Council narrows manager search, hears about plan to combat nuisance offenses
The Key Biscayne Village Council took a significant step toward replacing former Village Manager Andrea Agha on Tuesday, announcing that they have winnowed down the list of finalists to five names from the 52 who had applied.
Most of the five have already been interviewed, or contacted, by village council members. They will now undergo an administrative skills assessment through a private contractor.
The finalists include:
- Christopher Rose, City of Miami Officer of Management and Budget director
- Steven Williamson, owner BEST Solutions Consulting Group, Miami
- Thomas Bradford, former Town of Palm Beach Manager
- Brian Lynch, IT firm executive
- Joseph Fernandez, Fire Chief, Broward County Sheriff Fire Rescue
The council decided, pending final approval of the contract, to have The Berkley Group conduct detailed testing for all five, including psychological assessments and an “in-box” exercise to test for real-world decision making.
Council members Frank Caplan and Luis Lauredo were disappointed work remains on the contract negotiation with Berkley Group, noting that there were changes and other issues brought to the council’s attention just days before the meeting.
“This is the top of our priorities,” said Lauredo. “I don’t get a sense of urgency” from others involved in the process.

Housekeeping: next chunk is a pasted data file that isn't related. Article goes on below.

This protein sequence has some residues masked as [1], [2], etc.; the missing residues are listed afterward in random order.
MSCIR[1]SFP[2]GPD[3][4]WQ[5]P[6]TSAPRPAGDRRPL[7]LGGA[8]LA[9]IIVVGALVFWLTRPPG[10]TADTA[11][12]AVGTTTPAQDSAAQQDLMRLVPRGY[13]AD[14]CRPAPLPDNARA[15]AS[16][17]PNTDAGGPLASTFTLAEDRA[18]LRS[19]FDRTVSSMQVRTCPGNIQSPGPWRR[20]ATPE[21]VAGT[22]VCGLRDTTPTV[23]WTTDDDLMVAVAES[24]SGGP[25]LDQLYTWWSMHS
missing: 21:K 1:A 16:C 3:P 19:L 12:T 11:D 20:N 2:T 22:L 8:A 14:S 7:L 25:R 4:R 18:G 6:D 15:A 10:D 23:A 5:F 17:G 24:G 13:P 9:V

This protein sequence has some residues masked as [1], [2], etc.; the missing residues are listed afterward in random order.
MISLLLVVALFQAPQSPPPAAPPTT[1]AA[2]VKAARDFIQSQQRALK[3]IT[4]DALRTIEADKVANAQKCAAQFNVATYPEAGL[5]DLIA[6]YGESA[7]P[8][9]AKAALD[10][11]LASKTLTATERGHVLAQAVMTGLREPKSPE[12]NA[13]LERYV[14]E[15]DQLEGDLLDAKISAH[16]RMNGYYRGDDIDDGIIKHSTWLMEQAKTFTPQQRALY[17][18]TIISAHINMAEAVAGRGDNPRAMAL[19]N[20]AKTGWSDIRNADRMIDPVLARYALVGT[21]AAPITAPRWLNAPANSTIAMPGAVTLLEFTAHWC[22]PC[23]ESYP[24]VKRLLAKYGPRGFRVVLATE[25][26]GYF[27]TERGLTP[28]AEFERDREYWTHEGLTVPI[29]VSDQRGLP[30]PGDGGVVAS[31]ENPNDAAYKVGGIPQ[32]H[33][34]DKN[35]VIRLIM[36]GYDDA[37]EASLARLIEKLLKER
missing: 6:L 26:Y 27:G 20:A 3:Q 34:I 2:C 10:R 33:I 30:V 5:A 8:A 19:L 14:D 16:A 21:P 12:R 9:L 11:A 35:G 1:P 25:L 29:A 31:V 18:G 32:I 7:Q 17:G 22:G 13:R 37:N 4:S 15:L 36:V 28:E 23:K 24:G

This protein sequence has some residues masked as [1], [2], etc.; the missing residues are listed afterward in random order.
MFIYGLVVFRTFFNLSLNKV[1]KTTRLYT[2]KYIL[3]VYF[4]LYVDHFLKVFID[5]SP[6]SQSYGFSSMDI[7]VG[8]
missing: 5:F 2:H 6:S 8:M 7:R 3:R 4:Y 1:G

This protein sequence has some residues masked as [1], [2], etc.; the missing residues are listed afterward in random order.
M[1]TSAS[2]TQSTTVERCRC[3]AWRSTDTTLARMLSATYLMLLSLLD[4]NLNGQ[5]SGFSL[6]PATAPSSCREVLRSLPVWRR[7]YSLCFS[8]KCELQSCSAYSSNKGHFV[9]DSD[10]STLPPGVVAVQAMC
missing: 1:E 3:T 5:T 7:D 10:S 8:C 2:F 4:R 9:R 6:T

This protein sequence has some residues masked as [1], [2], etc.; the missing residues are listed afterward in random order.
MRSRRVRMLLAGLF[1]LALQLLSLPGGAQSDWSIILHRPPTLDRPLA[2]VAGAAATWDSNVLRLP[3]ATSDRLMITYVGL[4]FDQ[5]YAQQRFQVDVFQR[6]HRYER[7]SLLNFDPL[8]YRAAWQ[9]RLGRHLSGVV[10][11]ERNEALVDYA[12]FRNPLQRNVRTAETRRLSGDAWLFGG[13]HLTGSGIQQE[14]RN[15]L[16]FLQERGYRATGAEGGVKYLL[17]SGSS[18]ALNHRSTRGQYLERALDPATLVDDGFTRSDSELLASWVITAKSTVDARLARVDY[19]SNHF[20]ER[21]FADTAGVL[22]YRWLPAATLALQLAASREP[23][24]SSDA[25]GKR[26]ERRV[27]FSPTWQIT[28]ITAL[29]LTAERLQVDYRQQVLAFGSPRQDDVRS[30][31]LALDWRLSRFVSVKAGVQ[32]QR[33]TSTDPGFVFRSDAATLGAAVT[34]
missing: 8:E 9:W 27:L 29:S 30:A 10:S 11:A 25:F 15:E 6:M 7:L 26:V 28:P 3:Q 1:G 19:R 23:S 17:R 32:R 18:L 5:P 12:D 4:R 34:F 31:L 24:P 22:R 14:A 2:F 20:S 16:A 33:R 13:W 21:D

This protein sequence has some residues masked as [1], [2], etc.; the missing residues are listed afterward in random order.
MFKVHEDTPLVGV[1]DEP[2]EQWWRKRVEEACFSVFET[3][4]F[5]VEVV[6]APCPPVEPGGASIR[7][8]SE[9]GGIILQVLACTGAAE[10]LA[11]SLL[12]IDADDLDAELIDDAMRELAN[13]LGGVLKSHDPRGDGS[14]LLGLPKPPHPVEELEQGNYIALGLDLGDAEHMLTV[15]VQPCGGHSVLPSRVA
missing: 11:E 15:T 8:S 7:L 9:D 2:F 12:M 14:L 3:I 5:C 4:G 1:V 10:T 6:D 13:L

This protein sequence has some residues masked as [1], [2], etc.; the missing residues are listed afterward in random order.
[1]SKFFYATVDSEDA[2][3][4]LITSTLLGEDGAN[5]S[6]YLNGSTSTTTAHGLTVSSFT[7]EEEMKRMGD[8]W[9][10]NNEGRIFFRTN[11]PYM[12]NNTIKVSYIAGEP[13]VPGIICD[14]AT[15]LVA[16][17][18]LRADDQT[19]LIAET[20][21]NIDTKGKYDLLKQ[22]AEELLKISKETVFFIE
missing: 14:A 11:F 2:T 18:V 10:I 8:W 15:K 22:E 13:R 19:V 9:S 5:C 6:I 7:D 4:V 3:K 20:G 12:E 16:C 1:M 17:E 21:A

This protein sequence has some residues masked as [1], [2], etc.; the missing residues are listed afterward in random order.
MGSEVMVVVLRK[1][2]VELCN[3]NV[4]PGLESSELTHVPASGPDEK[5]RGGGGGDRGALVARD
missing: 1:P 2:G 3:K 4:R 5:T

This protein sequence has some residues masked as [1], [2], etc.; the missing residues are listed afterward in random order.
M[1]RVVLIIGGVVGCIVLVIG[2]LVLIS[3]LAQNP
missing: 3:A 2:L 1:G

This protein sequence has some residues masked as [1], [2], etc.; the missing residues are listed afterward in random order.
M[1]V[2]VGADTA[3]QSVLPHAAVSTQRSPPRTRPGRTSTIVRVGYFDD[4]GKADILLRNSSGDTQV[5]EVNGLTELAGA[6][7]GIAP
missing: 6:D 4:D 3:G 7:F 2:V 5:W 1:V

Acting Village Manager Police Chief Charles Press will meet with Berkley Group to finalize the details and report to council.
The council will meet next on Feb. 9 unless there is a need to call a special meeting.
In other action, the council:
Heard from Press concerning his plan to combat an increasing number of violations and problems on the key, many related to juveniles, but also including lack of enforcement of rules like the prohibition of dogs on the beach.
Press said the police department recently distributed a FAQ document to officers to refer to when explaining village rules to offenders of the dogs-on-beach regulations. Service dogs, who have been trained to perform tasks for an individual with a disability are allowed on the beach. Emotional support dogs are not listed as an exception by the county and are not allowed on the beach. All dogs must be on leashes, he said.
As for the other offenses, Press assured the council each incident is thoroughly investigated and that “there will be action taken’’ if warranted.
Council member Allison McCormick raised the issue of teens on the beach at night, which can be enforced as trespassing. There is a curfew at midnight on Friday and Saturday and at 11 p.m. every other night, Press said.
Council listened to frustrations voiced by citizens, especially older residents, over the poor system for distribution of the COVID-19 vaccinations.
Press reported that the Key Biscayne Community Foundation will partner with Roxy Lohuis, supervisor of Adult & Senior Programs for the village, to contact about 800 seniors who have expressed interest to get basic information.
Volunteers will, in turn, use that information to apply for appointments at various distribution points in the county. The idea is to help seniors with limited computer and web experience, to be prepared when vaccines and appointment times are available.
The biggest problem, according to Press, is the lack of vaccines. “The plan is ready. We’re ready to go. The vaccines are just not available right now,’’ he said.
The next Village Council meeting is on Tuesday, February 23rd.